Olives — the fruit of light and metaphor
As today is the first day of Chanukah, I think it a fitting time to reflect on the virtues of olives and olive oil; their benefits, and some of their hidden meanings.
The story of Chanukah is the age-old struggle of the Jewish people to remain Jewish in a non-Jewish world. According to the Talmudic legend, when the Hasmoneans recaptured and cleansed the Temple following their victory over the Syrians, they were able to find only a single vessel of oil sufficient for one day's lighting of the Menorah. But, as the story goes, a miracle occurred, and it burned for eight days. The nightly kindling of the Menorah with its increasingly brighter light has become a symbol for both our physical and spiritual resistance to tyranny and assimilation. Jewish tradition has preserved this twofold concept of resistance. The heroic Maccabean military triumph is counter-balanced by the words of the prophet Zechariah: "Not by might and not by power, but by My Spirit, says the Lord (4:6)."
The olive tree is unusual in having two flowers for each fruit, perhaps hinting at the idea that it takes both physical and spiritual strength in order to bear fruit. The Jewish people are compared to the olive tree by Jeremiah, who said;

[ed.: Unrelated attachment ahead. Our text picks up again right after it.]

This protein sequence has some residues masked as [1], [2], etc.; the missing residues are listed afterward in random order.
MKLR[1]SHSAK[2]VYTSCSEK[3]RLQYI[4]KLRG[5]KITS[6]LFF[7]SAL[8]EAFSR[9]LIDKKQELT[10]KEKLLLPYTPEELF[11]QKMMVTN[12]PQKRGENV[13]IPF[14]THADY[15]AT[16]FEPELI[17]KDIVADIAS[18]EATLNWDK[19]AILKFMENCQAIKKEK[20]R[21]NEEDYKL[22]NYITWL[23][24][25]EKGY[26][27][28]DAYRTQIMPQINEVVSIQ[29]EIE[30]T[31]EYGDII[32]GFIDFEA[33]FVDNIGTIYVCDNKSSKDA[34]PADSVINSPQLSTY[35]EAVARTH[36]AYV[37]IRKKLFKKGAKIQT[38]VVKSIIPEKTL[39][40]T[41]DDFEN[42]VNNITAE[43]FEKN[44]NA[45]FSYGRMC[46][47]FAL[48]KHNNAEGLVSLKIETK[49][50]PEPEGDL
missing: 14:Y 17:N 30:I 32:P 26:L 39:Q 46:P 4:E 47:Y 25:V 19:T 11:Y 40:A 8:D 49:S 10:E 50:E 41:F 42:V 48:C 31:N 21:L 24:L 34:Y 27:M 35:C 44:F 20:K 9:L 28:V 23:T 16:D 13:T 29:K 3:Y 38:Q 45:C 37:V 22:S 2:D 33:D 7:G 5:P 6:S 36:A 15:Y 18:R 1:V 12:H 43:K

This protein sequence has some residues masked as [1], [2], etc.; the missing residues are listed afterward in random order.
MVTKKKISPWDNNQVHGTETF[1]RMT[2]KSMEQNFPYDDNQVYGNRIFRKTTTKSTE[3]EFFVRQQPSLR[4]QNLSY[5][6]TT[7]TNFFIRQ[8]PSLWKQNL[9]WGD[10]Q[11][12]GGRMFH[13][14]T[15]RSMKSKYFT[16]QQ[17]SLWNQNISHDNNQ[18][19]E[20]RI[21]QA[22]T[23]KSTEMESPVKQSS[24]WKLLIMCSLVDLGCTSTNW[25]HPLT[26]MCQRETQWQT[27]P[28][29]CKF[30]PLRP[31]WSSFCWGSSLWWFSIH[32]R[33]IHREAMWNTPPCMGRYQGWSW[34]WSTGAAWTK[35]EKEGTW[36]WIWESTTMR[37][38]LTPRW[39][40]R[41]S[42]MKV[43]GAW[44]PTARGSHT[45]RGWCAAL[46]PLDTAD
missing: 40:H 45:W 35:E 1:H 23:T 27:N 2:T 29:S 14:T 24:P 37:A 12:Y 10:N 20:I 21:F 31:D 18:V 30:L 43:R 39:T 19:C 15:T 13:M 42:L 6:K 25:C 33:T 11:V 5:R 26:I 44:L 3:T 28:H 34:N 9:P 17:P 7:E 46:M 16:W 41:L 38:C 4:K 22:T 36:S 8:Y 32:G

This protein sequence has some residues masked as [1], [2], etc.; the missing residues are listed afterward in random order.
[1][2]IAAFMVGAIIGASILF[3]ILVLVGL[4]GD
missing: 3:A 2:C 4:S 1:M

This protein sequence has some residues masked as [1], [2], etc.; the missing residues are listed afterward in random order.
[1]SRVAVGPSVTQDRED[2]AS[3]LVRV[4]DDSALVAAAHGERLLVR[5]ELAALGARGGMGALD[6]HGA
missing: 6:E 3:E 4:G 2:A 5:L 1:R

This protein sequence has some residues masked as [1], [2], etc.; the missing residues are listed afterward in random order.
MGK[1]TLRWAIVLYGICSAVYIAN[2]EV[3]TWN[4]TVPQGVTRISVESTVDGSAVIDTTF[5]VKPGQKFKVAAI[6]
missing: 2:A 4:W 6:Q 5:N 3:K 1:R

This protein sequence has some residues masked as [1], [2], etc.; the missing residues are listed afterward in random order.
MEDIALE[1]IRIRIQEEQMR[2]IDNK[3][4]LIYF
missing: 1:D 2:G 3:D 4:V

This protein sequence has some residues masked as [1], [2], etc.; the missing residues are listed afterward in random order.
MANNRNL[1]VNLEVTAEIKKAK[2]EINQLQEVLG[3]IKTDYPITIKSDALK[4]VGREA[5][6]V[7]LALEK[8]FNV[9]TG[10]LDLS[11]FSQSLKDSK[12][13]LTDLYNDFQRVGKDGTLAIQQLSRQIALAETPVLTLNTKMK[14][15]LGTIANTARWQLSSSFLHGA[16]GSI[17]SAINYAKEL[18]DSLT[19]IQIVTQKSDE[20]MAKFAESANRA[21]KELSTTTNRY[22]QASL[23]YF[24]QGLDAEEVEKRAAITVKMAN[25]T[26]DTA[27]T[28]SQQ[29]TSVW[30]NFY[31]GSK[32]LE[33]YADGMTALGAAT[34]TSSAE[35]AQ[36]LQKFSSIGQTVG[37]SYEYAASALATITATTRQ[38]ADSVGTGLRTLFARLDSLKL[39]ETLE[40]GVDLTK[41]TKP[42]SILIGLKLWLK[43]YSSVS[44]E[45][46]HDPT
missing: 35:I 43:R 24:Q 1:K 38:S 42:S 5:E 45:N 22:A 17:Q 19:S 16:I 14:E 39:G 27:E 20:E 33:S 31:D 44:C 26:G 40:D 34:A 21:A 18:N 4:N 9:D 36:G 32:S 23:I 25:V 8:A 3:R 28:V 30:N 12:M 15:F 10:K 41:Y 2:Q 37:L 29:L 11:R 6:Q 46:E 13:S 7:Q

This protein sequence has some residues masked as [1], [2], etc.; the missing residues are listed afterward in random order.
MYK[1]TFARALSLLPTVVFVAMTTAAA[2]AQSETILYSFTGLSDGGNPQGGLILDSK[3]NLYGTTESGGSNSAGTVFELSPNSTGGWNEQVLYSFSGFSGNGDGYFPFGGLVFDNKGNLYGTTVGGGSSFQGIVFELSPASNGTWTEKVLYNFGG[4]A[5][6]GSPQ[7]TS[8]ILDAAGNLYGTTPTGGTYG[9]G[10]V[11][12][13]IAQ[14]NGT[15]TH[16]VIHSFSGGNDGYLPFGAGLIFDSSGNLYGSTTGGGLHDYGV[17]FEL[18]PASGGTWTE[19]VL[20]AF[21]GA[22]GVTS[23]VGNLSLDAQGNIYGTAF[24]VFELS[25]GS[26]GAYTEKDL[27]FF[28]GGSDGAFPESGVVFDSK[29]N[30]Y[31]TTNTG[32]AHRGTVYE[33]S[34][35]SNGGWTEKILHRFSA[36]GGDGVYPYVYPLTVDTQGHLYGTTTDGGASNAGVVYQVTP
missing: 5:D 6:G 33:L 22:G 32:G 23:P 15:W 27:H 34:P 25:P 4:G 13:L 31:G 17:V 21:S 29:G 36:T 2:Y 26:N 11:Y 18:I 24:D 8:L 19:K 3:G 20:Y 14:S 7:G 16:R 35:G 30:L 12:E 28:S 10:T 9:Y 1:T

"Why should My beloved be in My House? She has done vile deeds, many, and the holy flesh is passed from you; when you do evil, you rejoice. The Lord named you 'A leafy olive tree, Fair, with goodly fruit.' But with a great roaring sound He has set it on fire, and its boughs are broken. The Lord of Hosts, who planted you, has decreed disaster for you, because of the evil wrought by the House of Israel and the House of Judah, who angered Me by sacrificing to Baal" (11:15-17).